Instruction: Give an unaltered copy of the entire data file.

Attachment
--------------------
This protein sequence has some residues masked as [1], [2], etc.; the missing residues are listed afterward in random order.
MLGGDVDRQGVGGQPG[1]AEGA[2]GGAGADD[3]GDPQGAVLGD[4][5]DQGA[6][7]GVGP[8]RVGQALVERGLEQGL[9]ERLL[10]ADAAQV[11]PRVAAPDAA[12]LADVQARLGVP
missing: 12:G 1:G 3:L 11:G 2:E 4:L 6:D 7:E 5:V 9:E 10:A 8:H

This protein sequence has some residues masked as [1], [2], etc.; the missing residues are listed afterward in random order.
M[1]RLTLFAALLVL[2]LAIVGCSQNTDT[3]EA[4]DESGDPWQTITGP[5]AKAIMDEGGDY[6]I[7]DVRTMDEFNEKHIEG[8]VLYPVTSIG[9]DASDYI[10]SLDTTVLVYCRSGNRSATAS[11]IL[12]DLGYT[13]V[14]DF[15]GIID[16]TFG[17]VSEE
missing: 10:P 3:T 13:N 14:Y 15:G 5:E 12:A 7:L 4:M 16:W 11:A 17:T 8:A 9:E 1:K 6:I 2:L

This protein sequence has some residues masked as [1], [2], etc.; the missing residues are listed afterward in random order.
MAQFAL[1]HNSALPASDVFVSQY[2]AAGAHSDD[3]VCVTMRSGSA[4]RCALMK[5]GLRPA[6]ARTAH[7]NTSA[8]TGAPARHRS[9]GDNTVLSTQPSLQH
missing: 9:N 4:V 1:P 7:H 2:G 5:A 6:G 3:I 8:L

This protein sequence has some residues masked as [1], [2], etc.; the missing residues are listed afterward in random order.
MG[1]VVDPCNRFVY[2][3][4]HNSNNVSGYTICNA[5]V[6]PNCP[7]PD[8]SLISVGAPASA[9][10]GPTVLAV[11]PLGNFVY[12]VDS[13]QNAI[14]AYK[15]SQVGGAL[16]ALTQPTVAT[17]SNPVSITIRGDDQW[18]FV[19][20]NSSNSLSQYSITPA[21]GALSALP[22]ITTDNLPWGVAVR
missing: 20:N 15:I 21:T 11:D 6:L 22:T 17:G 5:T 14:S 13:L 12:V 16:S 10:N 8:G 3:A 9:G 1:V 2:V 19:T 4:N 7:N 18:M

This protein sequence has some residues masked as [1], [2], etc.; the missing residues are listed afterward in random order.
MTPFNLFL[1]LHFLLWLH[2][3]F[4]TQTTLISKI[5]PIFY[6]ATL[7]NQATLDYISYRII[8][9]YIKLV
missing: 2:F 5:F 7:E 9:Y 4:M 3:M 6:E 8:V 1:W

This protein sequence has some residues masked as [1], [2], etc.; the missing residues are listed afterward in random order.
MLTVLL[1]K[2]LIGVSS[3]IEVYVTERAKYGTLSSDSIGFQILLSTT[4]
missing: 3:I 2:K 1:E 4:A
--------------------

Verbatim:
This protein sequence has some residues masked as [1], [2], etc.; the missing residues are listed afterward in random order.
MLGGDVDRQGVGGQPG[1]AEGA[2]GGAGADD[3]GDPQGAVLGD[4][5]DQGA[6][7]GVGP[8]RVGQALVERGLEQGL[9]ERLL[10]ADAAQV[11]PRVAAPDAA[12]LADVQARLGVP
missing: 12:G 1:G 3:L 11:G 2:E 4:L 6:D 7:E 5:V 9:E 10:A 8:H

This protein sequence has some residues masked as [1], [2], etc.; the missing residues are listed afterward in random order.
M[1]RLTLFAALLVL[2]LAIVGCSQNTDT[3]EA[4]DESGDPWQTITGP[5]AKAIMDEGGDY[6]I[7]DVRTMDEFNEKHIEG[8]VLYPVTSIG[9]DASDYI[10]SLDTTVLVYCRSGNRSATAS[11]IL[12]DLGYT[13]V[14]DF[15]GIID[16]TFG[17]VSEE
missing: 10:P 3:T 13:N 14:Y 15:G 5:E 12:A 7:L 4:M 16:W 11:A 17:T 8:A 9:E 1:K 6:I 2:L

This protein sequence has some residues masked as [1], [2], etc.; the missing residues are listed afterward in random order.
MAQFAL[1]HNSALPASDVFVSQY[2]AAGAHSDD[3]VCVTMRSGSA[4]RCALMK[5]GLRPA[6]ARTAH[7]NTSA[8]TGAPARHRS[9]GDNTVLSTQPSLQH
missing: 9:N 4:V 1:P 7:H 2:G 5:A 6:G 3:I 8:L

This protein sequence has some residues masked as [1], [2], etc.; the missing residues are listed afterward in random order.
MG[1]VVDPCNRFVY[2][3][4]HNSNNVSGYTICNA[5]V[6]PNCP[7]PD[8]SLISVGAPASA[9][10]GPTVLAV[11]PLGNFVY[12]VDS[13]QNAI[14]AYK[15]SQVGGAL[16]ALTQPTVAT[17]SNPVSITIRGDDQW[18]FV[19][20]NSSNSLSQYSITPA[21]GALSALP[22]ITTDNLPWGVAVR
missing: 20:N 15:I 21:T 11:D 6:L 22:T 17:G 5:T 14:S 13:L 12:V 16:S 10:N 8:G 3:A 9:G 1:V 2:V 19:T 4:N 7:N 18:M

This protein sequence has some residues masked as [1], [2], etc.; the missing residues are listed afterward in random order.
MTPFNLFL[1]LHFLLWLH[2][3]F[4]TQTTLISKI[5]PIFY[6]ATL[7]NQATLDYISYRII[8][9]YIKLV
missing: 2:F 5:F 7:E 9:Y 4:M 3:M 6:E 8:V 1:W

This protein sequence has some residues masked as [1], [2], etc.; the missing residues are listed afterward in random order.
MLTVLL[1]K[2]LIGVSS[3]IEVYVTERAKYGTLSSDSIGFQILLSTT[4]
missing: 3:I 2:K 1:E 4:A